PubMed 23630338

Referenced in: none

Automatically associated channels: Kv7.2

Title: Quantitative properties and receptor reserve of the DAG and PKC branch of G(q)-coupled receptor signaling.

Authors: Björn H Falkenburger, Eamonn J Dickson, Bertil Hille

Journal, date & volume: J. Gen. Physiol., 2013 May , 141, 537-55

PubMed link:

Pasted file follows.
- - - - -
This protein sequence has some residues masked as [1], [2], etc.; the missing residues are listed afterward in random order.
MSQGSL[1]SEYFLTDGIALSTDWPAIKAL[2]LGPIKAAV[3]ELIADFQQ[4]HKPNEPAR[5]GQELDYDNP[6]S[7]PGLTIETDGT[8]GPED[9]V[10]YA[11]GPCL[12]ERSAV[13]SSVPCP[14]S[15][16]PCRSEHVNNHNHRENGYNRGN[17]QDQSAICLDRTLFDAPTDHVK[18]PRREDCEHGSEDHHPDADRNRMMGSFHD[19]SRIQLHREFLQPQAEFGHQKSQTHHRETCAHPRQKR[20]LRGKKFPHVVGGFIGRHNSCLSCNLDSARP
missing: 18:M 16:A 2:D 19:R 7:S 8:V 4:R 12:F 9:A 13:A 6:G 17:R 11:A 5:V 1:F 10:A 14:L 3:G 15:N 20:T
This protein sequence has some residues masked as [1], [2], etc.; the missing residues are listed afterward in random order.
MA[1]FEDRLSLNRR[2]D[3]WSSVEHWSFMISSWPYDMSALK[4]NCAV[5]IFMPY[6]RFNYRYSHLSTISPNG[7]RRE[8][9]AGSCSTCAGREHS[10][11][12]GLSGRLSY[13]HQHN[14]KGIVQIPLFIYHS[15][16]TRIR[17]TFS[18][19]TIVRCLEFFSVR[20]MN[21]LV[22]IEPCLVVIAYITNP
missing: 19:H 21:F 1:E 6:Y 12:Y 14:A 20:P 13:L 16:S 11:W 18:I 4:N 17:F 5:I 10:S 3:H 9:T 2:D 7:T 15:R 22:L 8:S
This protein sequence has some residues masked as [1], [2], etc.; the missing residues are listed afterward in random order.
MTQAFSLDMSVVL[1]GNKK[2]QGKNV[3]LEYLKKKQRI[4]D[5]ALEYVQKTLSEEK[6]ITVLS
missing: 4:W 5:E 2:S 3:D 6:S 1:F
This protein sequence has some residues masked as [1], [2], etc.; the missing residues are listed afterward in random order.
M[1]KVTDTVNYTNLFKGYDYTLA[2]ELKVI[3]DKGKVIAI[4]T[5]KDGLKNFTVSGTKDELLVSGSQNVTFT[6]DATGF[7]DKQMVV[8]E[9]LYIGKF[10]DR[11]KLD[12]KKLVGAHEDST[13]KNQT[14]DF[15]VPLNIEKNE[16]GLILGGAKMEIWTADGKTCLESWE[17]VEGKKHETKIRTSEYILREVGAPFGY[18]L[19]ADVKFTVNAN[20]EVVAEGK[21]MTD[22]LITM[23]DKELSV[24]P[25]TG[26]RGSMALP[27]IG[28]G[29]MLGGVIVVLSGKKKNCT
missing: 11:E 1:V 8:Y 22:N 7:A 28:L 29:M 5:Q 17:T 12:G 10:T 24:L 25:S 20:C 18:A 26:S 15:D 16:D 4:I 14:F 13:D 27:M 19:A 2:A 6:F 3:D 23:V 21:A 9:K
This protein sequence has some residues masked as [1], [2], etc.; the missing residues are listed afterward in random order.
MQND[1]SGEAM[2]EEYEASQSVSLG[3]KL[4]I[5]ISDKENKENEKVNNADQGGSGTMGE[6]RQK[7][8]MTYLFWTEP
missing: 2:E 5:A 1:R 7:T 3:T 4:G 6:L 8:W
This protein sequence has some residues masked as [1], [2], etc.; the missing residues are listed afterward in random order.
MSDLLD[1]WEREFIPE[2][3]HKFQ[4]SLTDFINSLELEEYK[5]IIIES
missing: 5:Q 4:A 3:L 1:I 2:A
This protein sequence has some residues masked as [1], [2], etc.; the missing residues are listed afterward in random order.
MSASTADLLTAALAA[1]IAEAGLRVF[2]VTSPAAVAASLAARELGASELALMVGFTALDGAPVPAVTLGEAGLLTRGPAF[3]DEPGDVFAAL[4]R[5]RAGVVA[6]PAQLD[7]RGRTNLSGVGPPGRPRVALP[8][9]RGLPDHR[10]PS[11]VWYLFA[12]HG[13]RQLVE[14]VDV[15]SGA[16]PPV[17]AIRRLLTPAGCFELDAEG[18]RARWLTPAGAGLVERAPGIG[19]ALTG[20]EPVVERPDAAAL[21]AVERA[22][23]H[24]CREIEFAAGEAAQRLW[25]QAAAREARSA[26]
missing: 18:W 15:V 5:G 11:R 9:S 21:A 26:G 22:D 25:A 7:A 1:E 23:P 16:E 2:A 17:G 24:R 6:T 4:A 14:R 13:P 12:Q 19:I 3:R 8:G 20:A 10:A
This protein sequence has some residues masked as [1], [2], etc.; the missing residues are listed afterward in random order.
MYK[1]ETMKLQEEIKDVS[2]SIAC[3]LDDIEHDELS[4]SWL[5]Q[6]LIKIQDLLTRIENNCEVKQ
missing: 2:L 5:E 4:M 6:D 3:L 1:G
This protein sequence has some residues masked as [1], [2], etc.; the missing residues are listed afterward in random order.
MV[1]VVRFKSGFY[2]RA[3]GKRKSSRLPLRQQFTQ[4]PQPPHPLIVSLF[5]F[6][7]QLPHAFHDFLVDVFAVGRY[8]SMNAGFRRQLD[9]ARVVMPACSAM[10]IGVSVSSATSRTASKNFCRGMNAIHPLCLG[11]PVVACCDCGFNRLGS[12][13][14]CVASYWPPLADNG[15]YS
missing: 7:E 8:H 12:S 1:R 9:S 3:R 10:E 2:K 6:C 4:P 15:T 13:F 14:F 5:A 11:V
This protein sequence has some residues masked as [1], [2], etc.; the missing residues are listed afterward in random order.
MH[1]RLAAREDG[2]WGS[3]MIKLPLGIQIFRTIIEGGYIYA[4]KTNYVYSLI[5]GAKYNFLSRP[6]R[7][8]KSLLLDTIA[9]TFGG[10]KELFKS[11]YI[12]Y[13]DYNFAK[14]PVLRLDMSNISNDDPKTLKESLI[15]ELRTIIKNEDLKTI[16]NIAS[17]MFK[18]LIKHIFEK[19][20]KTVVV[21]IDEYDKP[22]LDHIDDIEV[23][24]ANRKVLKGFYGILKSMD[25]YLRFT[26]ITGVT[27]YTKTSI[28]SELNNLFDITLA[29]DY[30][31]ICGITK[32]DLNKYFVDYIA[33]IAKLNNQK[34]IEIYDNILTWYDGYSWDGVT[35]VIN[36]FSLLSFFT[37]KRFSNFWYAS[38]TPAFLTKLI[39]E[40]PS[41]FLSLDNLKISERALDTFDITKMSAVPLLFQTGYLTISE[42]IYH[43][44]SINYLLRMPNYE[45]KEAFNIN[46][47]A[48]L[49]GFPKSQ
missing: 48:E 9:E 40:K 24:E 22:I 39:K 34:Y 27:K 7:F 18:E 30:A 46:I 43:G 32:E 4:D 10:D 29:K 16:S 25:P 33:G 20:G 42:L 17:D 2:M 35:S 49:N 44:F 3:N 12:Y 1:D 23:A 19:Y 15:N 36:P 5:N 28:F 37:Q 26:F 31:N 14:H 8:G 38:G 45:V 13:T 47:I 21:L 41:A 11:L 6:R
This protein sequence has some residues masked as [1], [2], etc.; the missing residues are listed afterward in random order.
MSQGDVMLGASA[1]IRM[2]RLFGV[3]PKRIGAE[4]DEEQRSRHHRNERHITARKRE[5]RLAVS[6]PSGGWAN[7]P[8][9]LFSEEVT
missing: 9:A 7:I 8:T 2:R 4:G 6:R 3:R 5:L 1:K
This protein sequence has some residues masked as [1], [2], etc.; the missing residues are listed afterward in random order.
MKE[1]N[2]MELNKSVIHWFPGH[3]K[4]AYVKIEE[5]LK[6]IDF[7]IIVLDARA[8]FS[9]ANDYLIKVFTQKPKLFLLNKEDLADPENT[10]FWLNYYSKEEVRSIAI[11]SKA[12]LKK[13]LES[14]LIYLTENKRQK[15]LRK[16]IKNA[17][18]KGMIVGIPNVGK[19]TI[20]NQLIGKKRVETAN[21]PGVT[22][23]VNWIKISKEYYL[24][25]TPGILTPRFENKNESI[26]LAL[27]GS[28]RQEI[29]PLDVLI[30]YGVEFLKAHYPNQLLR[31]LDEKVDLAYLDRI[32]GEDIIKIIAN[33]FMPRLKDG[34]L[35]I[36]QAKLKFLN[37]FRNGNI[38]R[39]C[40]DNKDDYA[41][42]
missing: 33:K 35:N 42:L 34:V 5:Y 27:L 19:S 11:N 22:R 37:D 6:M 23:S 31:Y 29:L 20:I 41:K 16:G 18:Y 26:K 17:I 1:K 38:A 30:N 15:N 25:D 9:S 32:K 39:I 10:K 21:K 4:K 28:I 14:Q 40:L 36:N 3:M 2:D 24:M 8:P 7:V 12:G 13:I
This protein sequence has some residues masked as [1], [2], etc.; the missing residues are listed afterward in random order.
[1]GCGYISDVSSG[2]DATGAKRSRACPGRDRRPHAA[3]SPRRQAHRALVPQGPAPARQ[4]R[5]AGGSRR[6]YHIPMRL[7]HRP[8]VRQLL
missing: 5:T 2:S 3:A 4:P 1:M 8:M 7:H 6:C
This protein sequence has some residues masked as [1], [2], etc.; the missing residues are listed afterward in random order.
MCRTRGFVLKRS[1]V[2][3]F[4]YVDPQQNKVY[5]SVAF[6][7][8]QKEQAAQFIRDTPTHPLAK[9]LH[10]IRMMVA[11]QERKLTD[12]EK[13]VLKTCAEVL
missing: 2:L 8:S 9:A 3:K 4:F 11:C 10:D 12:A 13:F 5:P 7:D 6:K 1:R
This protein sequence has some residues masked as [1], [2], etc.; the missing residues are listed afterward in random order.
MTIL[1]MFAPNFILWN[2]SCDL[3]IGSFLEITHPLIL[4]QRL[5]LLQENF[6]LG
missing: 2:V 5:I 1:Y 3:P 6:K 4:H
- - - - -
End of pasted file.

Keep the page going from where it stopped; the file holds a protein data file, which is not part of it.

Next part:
Gq protein-coupled receptors (GqPCRs) of the plasma membrane activate the phospholipase C (PLC) signaling cascade. PLC cleaves the membrane lipid phosphatidylinositol 4,5-bisphosphate (PIP2) into the second messengers diacylgycerol (DAG) and inositol 1,4,5-trisphosphate (IP3), leading to calcium release, protein kinase C (PKC) activation, and in some cases, PIP2 depletion. We determine the kinetics of each of these downstream endpoints and also ask which is responsible for the inhibition of KCNQ2/3 (KV7.2/7.3) potassium channels in single living tsA-201 cells. We measure DAG production and PKC activity by Förster resonance energy transfer-based sensors, and PIP2 by KCNQ2/3 channels. Fully activating endogenous purinergic receptors by uridine 5'triphosphate (UTP) leads to calcium release, DAG production, and PKC activation, but no net PIP2 depletion. Fully activating high-density transfected muscarinic receptors (M1Rs) by oxotremorine-M (Oxo-M) leads to similar calcium, DAG, and PKC signals, but PIP2 is depleted. KCNQ2/3 channels are inhibited by the Oxo-M treatment (85%) and not by UTP (<1%), indicating that depletion of PIP2 is required to inhibit KCNQ2/3 in response to receptor activation. Overexpression of A kinase-anchoring protein (AKAP)79 or calmodulin (CaM) does not increase KCNQ2/3 inhibition by UTP. From these results and measurements of IP3 and calcium presented in our companion paper (Dickson et al. 2013. J. Gen. Physiol., we extend our kinetic model for signaling from M1Rs to DAG/PKC and IP3/calcium signaling. We conclude that calcium/CaM and PKC-mediated phosphorylation do not underlie dynamic KCNQ2/3 channel inhibition during GqPCR activation in tsA-201 cells. Finally, our experimental data provide indirect evidence for cleavage of PI(4)P by PLC in living cells, and our modeling revisits/explains the concept of receptor reserve with measurements from all steps of GqPCR signaling.